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Ideas of the Parthenon
Ideas of the Parthenon
The Greek people of the 5th century BC created a culture that was deeply rooted in philosophy and the arts. Their endless search for their place in the grand scheme of the universe and in nature around them influenced everything in their lives especially their love of the arts. Their drama, sculpture, and even architecture are all shining examples of the ideas that were so dominant in the minds of the Greek people. What could be considered the crown jewel of Greek architecture, the Parthenon, is one such of these examples. It brings into form the three principal ideas of humanism, rationalism, and idealism of the 5th century Greek people through not only its structure, but its ornamentation and sculpture as well.
The basis of humanism can be summed up in the words of Protagoras, “Man is the measure of all things.” Humanism is the idea that human beings are the yardstick by with to measure all things in the universe, including Greek gods and goddesses. The Parthenon stands for this very idea through the fact that it is a human organization of space. It brings an understandable order into a chaotic space that would otherwise be incomprehensible to a human being. It allows a human to see the space and recognize it as something that is real. It also consists of repeated patterns and distance intervals throughout its structure that add to this order. The metopes, for example, are set in an alternating pattern with the triglyphs around the entire building at distinct intervals bringing a clear order to the entablature of the Parthenon. The columns that support the Parthenon are also placed in certain distance intervals from each other and coincide with the pattern formed by the metopes and triglyphs. These columns, however, are not in a perfect pattern of equal distances around the entire Parthenon. The columns on either side of the doorway to the Parthenon are placed a little farther apart than the rest to show a clear entrance to the building. Also the corner columns of the building are positioned slightly closer to their neighboring columns in order to compensate for the human eye. Without this compensation the columns would give the illusion of leaning outward and being farther apart than the rest of the columns because of the distortion of such a large structure to the human eye. The stylobate that the columns rest on is also built to allow for this optical illusion of the human eye. It has a gentle arch to it that prevent the human eye from believing the building to be concave or sagging toward the middle. This effect, known as entasis, can be seen throughout the Parthenon from the curve of the stylobate and entablature to the slight bulging of the columns that gives the impression of bearing the load of the structure. Another example of humanism in the Parthenon can be seen in it ornamentation and sculpture.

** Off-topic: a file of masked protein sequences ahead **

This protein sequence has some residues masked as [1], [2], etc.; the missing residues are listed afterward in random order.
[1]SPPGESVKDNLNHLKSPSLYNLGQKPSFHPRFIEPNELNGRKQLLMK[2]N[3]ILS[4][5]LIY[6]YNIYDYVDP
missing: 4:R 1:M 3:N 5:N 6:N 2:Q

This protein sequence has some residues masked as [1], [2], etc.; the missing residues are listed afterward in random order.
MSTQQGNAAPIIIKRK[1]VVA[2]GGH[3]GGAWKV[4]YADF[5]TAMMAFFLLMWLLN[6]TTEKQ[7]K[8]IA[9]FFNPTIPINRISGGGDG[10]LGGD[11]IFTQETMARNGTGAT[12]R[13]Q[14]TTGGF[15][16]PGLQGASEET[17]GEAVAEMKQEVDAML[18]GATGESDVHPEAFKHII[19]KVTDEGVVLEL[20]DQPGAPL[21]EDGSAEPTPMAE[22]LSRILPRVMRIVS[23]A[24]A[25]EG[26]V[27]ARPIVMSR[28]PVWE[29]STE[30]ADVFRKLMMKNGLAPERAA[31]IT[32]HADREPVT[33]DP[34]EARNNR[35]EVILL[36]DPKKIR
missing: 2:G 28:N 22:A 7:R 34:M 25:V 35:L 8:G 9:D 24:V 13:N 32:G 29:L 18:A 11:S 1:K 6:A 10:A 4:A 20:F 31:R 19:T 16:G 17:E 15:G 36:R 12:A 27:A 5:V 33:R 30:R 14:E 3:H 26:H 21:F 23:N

The Parthenon is a temple to the goddess of wisdom, Athena, and has many references to her though its decorative art work. For example, the East pediment of the Parthenon depicts the birth of Athena from the head of Zeus. All of the figures in the pediment are in a human form, including the gods and goddesses and Athena herself. This is a way of bringing the gods down to a level that can be recognized and understood by humans who worship them. This is true of all the Greek statues of gods and goddesses such as the gold and ivory statue of the goddess Athena that stood in the Parthenon itself.
Another idea of the 5th century Greek people that can be recognized in the Parthenon is that of rationalism. Rationalism is the idea of eternal principles or basic truths that are inherent in the universe and in the human mind. An example is that of Pythagoras’ right triangle theory that a˛ b˛=c˛, which cannot be total proven but yet has never been disproved either. This same theory can be seen in the Parthenon through its rectangular shape which, if cut in half diagonally, would be two right triangles. As it is plain to see, rationalism had a great hand in the
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